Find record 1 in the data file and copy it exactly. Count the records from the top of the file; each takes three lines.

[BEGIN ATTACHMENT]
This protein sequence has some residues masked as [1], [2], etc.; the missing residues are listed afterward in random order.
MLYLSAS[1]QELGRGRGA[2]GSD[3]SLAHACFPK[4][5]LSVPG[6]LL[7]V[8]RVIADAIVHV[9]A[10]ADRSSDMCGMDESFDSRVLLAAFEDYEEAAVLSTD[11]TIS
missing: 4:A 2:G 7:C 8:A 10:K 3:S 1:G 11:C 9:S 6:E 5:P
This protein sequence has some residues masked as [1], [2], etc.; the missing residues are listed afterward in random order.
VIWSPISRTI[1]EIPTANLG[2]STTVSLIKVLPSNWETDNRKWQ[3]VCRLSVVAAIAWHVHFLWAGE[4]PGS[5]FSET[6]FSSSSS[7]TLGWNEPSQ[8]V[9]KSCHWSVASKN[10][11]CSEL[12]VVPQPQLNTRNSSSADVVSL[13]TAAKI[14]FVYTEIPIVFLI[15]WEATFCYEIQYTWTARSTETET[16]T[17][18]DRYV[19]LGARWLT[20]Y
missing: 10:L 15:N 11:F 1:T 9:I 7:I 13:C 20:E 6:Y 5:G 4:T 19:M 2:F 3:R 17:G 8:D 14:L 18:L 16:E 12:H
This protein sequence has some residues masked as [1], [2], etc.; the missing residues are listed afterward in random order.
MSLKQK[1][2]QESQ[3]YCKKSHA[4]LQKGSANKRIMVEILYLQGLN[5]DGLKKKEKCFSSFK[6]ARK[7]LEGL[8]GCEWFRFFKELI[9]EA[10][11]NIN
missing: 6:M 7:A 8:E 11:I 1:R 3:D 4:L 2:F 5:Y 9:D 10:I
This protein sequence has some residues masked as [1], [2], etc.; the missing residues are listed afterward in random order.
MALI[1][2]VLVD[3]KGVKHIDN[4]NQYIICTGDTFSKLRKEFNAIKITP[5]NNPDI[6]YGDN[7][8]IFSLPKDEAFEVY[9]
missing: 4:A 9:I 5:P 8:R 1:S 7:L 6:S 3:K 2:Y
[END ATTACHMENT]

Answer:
This protein sequence has some residues masked as [1], [2], etc.; the missing residues are listed afterward in random order.
MLYLSAS[1]QELGRGRGA[2]GSD[3]SLAHACFPK[4][5]LSVPG[6]LL[7]V[8]RVIADAIVHV[9]A[10]ADRSSDMCGMDESFDSRVLLAAFEDYEEAAVLSTD[11]TIS
missing: 4:A 2:G 7:C 8:A 10:K 3:S 1:G 11:C 9:S 6:E 5:P